Tuesday, April 20, 2010

How to Turn Your Footage Into Money - by Mark Schulze

1994_ot_pi_wheelieImage by cleopatra69 via Flickr

Today I wanted to inspire you to put your video footage to good use. If you have shot any interesting, unusual, rare or awesome clips, there could be a market for them.

My wife, Patty Mooney, and I started our stock-footage library, New & Unique Videos, back in 1994, when we returned from a journey around the world, during which we collected dozens of hours of stock footage for our mountain bike documentary, the award-winning "Full Cycle: A World Odyssey." It won kudos, multiple honors and lots of reviews in publications around the world, but was never broadcast on television.

We have never lost hope that it would some day be broadcast, because we do a lot of broadcast television work, and we know this is a stellar show. However, where we seemed to get ROI (Return on our Investment) was via stock-footage sales. We have sold clips shot for "World Odyssey" to all kinds of programs and corporate projects. Clients have bought our Tasmanian devil, boxing kangaroos, underwater mountain bikers, Canadian waterfalls, and many other clips.

The way that you, too, can pocket a little cash from your videographic passion is this.

First, invest in a tripod. There's a market for what I call "shaky-cam" but the traditional smooth work done with a tripod will always be desired.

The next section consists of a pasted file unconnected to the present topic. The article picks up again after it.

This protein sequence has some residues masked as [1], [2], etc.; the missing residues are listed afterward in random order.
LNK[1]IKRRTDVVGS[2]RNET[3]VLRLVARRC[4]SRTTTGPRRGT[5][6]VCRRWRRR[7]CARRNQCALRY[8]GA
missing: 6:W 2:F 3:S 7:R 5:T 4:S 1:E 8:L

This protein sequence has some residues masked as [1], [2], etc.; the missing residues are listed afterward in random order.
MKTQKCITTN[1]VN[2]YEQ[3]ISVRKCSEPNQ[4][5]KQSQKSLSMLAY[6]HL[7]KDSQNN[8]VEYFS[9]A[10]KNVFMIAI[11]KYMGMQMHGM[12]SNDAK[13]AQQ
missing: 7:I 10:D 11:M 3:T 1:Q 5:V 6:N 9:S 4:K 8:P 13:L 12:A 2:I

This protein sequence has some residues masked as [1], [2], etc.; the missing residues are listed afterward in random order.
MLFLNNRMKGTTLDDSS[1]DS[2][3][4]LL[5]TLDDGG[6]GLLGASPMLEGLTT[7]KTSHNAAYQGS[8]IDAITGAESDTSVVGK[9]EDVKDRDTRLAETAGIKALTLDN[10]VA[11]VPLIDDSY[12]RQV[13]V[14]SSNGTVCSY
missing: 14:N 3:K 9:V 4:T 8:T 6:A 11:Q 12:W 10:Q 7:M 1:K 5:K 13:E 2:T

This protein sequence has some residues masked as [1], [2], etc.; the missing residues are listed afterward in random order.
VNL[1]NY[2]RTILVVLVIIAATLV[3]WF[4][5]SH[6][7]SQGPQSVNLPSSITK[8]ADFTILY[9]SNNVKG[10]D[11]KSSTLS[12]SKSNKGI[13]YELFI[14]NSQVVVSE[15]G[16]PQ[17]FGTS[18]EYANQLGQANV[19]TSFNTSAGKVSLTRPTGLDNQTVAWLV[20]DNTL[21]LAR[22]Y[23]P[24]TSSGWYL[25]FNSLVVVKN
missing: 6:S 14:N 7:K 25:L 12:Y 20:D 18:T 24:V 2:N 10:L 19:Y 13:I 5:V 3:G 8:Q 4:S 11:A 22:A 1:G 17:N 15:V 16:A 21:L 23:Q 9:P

Second, make sure that you gather three versions of your shot: a wide (establishing) shot, a medium shot and a close up.

Third, log your footage. Make sure you are as detailed as possible, even down to transcribing what people say. You just never know what a client is going to want. If you have it, and you logged it, it's going to be a lot easier to find it when you need it.

Fourth, if your work is professional enough, or at least engaging or sensational enough, then approach some stock-footage libraries and let them know you have footage available. Be prepared to send digital clips (with your watermark) so they can see what you have.

This is just one way to help support your addiction to videography. You may sell a clip here or there. You may even decide you want to get fully engaged in the arena of stock footage. How deeply you venture into the profession is up to you. The way technology keeps advancing, and because the appetite for video content is seemingly unquenchable, you may be able to carve a niche for yourself that will keep you nicely involved in all kinds of amazing adventures. That's how it happened for us. The sky is really the limit for today's videographer.

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